Got results?  If not, a lack of accountability may be part of the reason.  Accountability and execution are interlinked.  Without accountability, execution tends to lag.

In this blog series we are examining several ways to build an accountable culture.  The first post in the series focused on the importance of cultivating a high-trust environment.

Trust alone, however, does not guarantee accountability that underpins effective execution and generates desired results.

Trust is built when people take personal ownership of their work and deliver on what they say.  It is sustained when employees consistently demonstrate that they understand the interdependent relationship of working as part of a team.

Yet, we all have “that teammate.”  The one who doesn’t hold him or herself accountable to getting work done well and on time.

It happens once.  We are lenient and extend grace.  It happens twice.  Then three times and eventually we expect delays on projects when working with that teammate.

It’s “no big deal,” we tell ourselves.  That’s “just Billy.”  He’s a talented teammate and these delays are a tradeoff for having his talent on the team.

We need to take a deep breath, look in the mirror and admit: We are lying to ourselves.  A lack of accountability IS a big deal.

We undervalue the impact of one person’s delay becoming the entire team’s delay.  One instance of unaccountable behavior impacts work further downstream and over time the quality of projects suffer and team morale dips.  Productivity takes a hit.

Is a lack of accountability a socially acceptable flaw in any of your teammates?  What if you knew some simple ways to build guardrails that would help hold everyone to the same standard?

Here are a few guardrails to consider putting in place if you want an accountable culture:

  • Put it on Paper. Break down projects into specific objectives and time-bound goals.  Write down the name of the person who commits to be accountable for the quality completion of each goal.  Make sure the commitments are realistic within the time allotted and ensure that the person who “owns” that goal is effectively resourced to be successful.  Putting goals on paper provides clear expectations that are public for everyone to see.  This is important in a team environment because of the interdependent nature of work.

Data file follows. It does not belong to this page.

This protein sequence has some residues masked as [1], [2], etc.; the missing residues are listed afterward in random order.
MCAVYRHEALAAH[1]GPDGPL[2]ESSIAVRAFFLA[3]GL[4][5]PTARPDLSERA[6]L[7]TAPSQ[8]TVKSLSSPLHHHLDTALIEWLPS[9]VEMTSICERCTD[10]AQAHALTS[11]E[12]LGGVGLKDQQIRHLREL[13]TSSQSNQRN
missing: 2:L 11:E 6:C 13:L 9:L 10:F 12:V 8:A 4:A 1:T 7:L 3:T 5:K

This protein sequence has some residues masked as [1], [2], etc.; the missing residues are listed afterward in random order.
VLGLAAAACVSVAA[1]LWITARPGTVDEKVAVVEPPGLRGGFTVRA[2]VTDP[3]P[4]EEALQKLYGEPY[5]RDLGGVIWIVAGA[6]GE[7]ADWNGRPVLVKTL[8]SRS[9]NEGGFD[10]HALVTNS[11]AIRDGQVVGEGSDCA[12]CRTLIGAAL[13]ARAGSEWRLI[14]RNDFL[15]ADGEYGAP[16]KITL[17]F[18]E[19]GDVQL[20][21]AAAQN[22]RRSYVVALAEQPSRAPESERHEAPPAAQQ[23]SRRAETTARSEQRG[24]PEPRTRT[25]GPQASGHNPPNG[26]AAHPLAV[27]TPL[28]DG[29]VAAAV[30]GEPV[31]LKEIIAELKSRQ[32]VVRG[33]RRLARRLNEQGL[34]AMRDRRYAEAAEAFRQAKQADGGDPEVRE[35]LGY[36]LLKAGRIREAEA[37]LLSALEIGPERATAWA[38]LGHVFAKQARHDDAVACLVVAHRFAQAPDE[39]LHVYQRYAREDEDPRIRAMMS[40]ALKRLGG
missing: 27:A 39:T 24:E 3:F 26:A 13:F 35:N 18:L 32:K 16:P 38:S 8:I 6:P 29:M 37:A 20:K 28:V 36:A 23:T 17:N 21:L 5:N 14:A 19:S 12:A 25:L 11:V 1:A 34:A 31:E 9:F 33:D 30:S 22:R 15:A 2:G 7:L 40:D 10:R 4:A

• Manage for Accountable Performance. What happens if someone is unaccountable?  Do you manage performance in a way that encourages accountability (positive or corrective feedback, coaching, etc)?  Do you enforce the expectation of accountable behavior consistently?  Employees respect leaders who hold people to a standard, and we raise our performance to meet a leader’s expectations.  After you put goals down on paper, meet regularly with the team for progress checks.  It is much easier to get a teammate back on track early in a project than to wait until the end and be forced to scramble and/or to accept sub-par work!
  • Make Accountability Integral to “Team.” When we make something part of our way of doing things, it normalizes it.  We talk about it, share ideas around it, have a common definition and most importantly LIVE it.  That’s just how we do things here.  It is everyone’s responsibility; we don’t do excuses.  We are accountable.

A lack of accountability is a big deal, but it doesn’t have to trip your team up.  These three simple guardrails and a high-trust environment are key components in creating an accountable culture.

At HTG Peer Groups we are in the business of transformation. We facilitate teams and individuals who want to put in place an accountable system to help them get results.  StratOp and LifePlan put goals on paper and help manage to successful completion of each goal.  If you are interested in learning more about transforming your business through the powerful StratOp process or to achieve your life goals and make your dreams attainable through the LifePlan system, visit our website at